Ohio Governor Mike DeWine announced on Wednesday that he will issue an order barring large crowds that will include NCAA tournament games scheduled to be played in the state because of the coronavirus.
The news arrived hours before NCAA president Mark Emmert announced that NCAA tournament games will be played with “only essential staff and limited family attendance.”
Dayton is scheduled to host the First Four from March 17-18 while Cleveland is scheduled to host first- and second-round games on March 20 and 22.
Cavs, Blue Jackets presumably affected too
DeWine made the announcement in a news conference. The formal order has not yet been given. The state of other events like Cleveland Cavaliers and Columbus Blue Jackets games is not yet clear.
The Cavaliers’ next home game is scheduled for March 24 against the Sacramento Kings while the Blue Jackets are scheduled to host the Pittsburgh Penguins on Thursday.
The Cavaliers and Blue Jackets have yet to publicly respond to the the news.
The Cincinnati Reds and Cleveland Indians are scheduled to open their seasons at home on March 26.
Other states, cities barring fans
Ohio’s response arrives hours after San Francisco Mayor London N. Breed announced the ban of crowds of more than 1,000 people in the city.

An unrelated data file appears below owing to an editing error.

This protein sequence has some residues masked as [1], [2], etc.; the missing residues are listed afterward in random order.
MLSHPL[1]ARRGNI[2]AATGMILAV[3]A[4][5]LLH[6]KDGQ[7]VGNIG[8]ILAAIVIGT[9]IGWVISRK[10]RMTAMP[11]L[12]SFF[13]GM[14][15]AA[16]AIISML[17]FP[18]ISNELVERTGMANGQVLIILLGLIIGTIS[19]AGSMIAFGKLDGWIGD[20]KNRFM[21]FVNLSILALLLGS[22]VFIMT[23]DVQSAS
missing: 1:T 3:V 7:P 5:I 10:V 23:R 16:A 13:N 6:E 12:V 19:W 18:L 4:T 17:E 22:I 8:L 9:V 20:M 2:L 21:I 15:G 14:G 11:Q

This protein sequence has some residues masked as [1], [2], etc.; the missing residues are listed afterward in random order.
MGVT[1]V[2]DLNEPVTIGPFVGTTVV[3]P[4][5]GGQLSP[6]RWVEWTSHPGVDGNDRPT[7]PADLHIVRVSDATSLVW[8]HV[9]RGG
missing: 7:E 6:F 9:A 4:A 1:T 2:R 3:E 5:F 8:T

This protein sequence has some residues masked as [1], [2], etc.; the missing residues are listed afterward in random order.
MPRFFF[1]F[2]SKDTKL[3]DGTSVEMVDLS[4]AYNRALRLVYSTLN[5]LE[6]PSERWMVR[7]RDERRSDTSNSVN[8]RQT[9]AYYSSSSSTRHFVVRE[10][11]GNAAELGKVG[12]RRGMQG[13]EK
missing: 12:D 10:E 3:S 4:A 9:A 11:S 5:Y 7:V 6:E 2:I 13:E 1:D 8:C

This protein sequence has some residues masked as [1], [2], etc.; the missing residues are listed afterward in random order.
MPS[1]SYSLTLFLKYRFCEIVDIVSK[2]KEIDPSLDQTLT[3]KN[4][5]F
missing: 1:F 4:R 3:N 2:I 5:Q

The Golden State Warriors announced shortly after the decree that Thursday’s home game against the Brooklyn Nets will be played without fans in attendance, the first major sporting event in the United States to do so in response to the coronavirus.
Washington Governor Jay Inslee also prohibited gatherings of more than 250 people through the end of March, which would impact the opening series of the Seattle Mariners season.
Several other sporting events such as the Ivy league, MAC and Big West conference basketball tournaments have either been canceled, postponed or ordered to be played without fans in attendance.
The news arrives the same day the World Health Organization declared the spread of the coronavirus a pandemic.
“A pandemic just means that there are many cases of infectious diseases in multiple parts of the world and that it constitutes something that’s above the baseline rate that you’d expect,” infectious disease expert Amesh A. Adalja, MD, told Yahoo Lifestyle. “It doesn’t say anything about severity.”
More from Yahoo Sports: